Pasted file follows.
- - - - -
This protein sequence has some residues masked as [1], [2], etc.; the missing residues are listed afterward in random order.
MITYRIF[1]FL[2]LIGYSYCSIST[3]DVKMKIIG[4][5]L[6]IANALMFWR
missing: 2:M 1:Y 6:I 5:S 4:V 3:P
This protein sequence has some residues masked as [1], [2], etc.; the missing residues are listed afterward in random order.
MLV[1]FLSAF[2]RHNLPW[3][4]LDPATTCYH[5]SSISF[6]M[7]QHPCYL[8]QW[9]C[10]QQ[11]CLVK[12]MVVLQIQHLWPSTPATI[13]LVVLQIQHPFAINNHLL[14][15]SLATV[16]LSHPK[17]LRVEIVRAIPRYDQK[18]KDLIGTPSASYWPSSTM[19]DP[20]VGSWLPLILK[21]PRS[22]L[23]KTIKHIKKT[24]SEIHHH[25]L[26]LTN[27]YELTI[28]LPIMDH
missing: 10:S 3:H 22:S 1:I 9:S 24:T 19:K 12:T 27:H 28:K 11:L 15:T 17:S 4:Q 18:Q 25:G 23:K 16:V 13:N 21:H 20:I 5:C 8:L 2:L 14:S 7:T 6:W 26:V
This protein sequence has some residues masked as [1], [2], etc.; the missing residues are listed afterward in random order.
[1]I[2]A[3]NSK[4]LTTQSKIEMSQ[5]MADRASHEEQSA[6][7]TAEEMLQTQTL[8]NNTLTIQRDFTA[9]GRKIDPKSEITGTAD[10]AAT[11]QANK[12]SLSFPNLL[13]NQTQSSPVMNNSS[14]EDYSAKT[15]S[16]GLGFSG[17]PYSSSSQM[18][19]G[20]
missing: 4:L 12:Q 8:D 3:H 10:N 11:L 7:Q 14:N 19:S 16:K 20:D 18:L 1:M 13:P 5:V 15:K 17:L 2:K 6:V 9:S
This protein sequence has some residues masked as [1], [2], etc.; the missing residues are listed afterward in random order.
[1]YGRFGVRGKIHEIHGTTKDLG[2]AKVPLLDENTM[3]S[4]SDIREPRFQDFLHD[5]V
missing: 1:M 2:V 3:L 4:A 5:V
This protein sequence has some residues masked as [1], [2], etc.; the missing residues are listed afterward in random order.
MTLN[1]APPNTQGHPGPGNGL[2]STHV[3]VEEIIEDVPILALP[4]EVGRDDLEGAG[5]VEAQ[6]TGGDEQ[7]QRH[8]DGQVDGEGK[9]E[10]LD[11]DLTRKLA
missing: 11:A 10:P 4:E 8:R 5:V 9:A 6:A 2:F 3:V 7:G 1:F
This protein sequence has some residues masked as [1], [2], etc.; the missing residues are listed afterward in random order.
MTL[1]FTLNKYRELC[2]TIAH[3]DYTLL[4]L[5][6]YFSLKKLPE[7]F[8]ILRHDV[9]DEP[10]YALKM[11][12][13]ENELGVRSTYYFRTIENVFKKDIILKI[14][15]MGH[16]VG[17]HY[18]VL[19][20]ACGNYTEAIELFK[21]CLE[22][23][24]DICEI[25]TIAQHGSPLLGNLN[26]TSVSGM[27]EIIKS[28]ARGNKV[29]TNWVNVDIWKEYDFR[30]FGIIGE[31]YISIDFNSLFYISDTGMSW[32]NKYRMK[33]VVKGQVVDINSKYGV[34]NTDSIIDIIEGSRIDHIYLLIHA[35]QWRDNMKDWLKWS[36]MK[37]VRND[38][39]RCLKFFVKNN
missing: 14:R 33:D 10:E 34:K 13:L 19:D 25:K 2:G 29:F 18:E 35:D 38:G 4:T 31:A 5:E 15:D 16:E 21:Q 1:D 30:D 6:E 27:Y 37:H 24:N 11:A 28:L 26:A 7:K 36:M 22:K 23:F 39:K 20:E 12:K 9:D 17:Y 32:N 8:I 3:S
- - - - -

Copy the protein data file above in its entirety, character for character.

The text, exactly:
This protein sequence has some residues masked as [1], [2], etc.; the missing residues are listed afterward in random order.
MITYRIF[1]FL[2]LIGYSYCSIST[3]DVKMKIIG[4][5]L[6]IANALMFWR
missing: 2:M 1:Y 6:I 5:S 4:V 3:P
This protein sequence has some residues masked as [1], [2], etc.; the missing residues are listed afterward in random order.
MLV[1]FLSAF[2]RHNLPW[3][4]LDPATTCYH[5]SSISF[6]M[7]QHPCYL[8]QW[9]C[10]QQ[11]CLVK[12]MVVLQIQHLWPSTPATI[13]LVVLQIQHPFAINNHLL[14][15]SLATV[16]LSHPK[17]LRVEIVRAIPRYDQK[18]KDLIGTPSASYWPSSTM[19]DP[20]VGSWLPLILK[21]PRS[22]L[23]KTIKHIKKT[24]SEIHHH[25]L[26]LTN[27]YELTI[28]LPIMDH
missing: 10:S 3:H 22:S 1:I 9:S 24:T 19:K 12:T 27:H 28:K 11:L 15:T 17:S 4:Q 18:Q 25:G 23:K 16:V 13:N 21:H 20:I 5:C 8:L 2:L 14:S 7:T 6:W 26:V
This protein sequence has some residues masked as [1], [2], etc.; the missing residues are listed afterward in random order.
[1]I[2]A[3]NSK[4]LTTQSKIEMSQ[5]MADRASHEEQSA[6][7]TAEEMLQTQTL[8]NNTLTIQRDFTA[9]GRKIDPKSEITGTAD[10]AAT[11]QANK[12]SLSFPNLL[13]NQTQSSPVMNNSS[14]EDYSAKT[15]S[16]GLGFSG[17]PYSSSSQM[18][19]G[20]
missing: 4:L 12:Q 8:D 3:H 10:N 11:L 7:Q 14:N 19:S 16:K 20:D 18:L 1:M 13:P 5:V 15:K 17:L 2:K 6:V 9:S
This protein sequence has some residues masked as [1], [2], etc.; the missing residues are listed afterward in random order.
[1]YGRFGVRGKIHEIHGTTKDLG[2]AKVPLLDENTM[3]S[4]SDIREPRFQDFLHD[5]V
missing: 1:M 2:V 3:L 4:A 5:V
This protein sequence has some residues masked as [1], [2], etc.; the missing residues are listed afterward in random order.
MTLN[1]APPNTQGHPGPGNGL[2]STHV[3]VEEIIEDVPILALP[4]EVGRDDLEGAG[5]VEAQ[6]TGGDEQ[7]QRH[8]DGQVDGEGK[9]E[10]LD[11]DLTRKLA
missing: 11:A 10:P 4:E 8:R 5:V 9:A 6:A 2:F 3:V 7:G 1:F
This protein sequence has some residues masked as [1], [2], etc.; the missing residues are listed afterward in random order.
MTL[1]FTLNKYRELC[2]TIAH[3]DYTLL[4]L[5][6]YFSLKKLPE[7]F[8]ILRHDV[9]DEP[10]YALKM[11][12][13]ENELGVRSTYYFRTIENVFKKDIILKI[14][15]MGH[16]VG[17]HY[18]VL[19][20]ACGNYTEAIELFK[21]CLE[22][23][24]DICEI[25]TIAQHGSPLLGNLN[26]TSVSGM[27]EIIKS[28]ARGNKV[29]TNWVNVDIWKEYDFR[30]FGIIGE[31]YISIDFNSLFYISDTGMSW[32]NKYRMK[33]VVKGQVVDINSKYGV[34]NTDSIIDIIEGSRIDHIYLLIHA[35]QWRDNMKDWLKWS[36]MK[37]VRND[38][39]RCLKFFVKNN
missing: 14:R 33:D 10:E 34:K 13:L 19:D 25:K 2:G 29:F 18:E 35:D 38:G 4:T 31:A 5:E 15:D 16:E 21:Q 1:D 30:D 6:E 27:Y 37:H 24:N 11:A 28:L 26:A 7:K 36:M 22:K 23:F 39:K 20:E 12:K 9:D 17:Y 32:N 8:I 3:S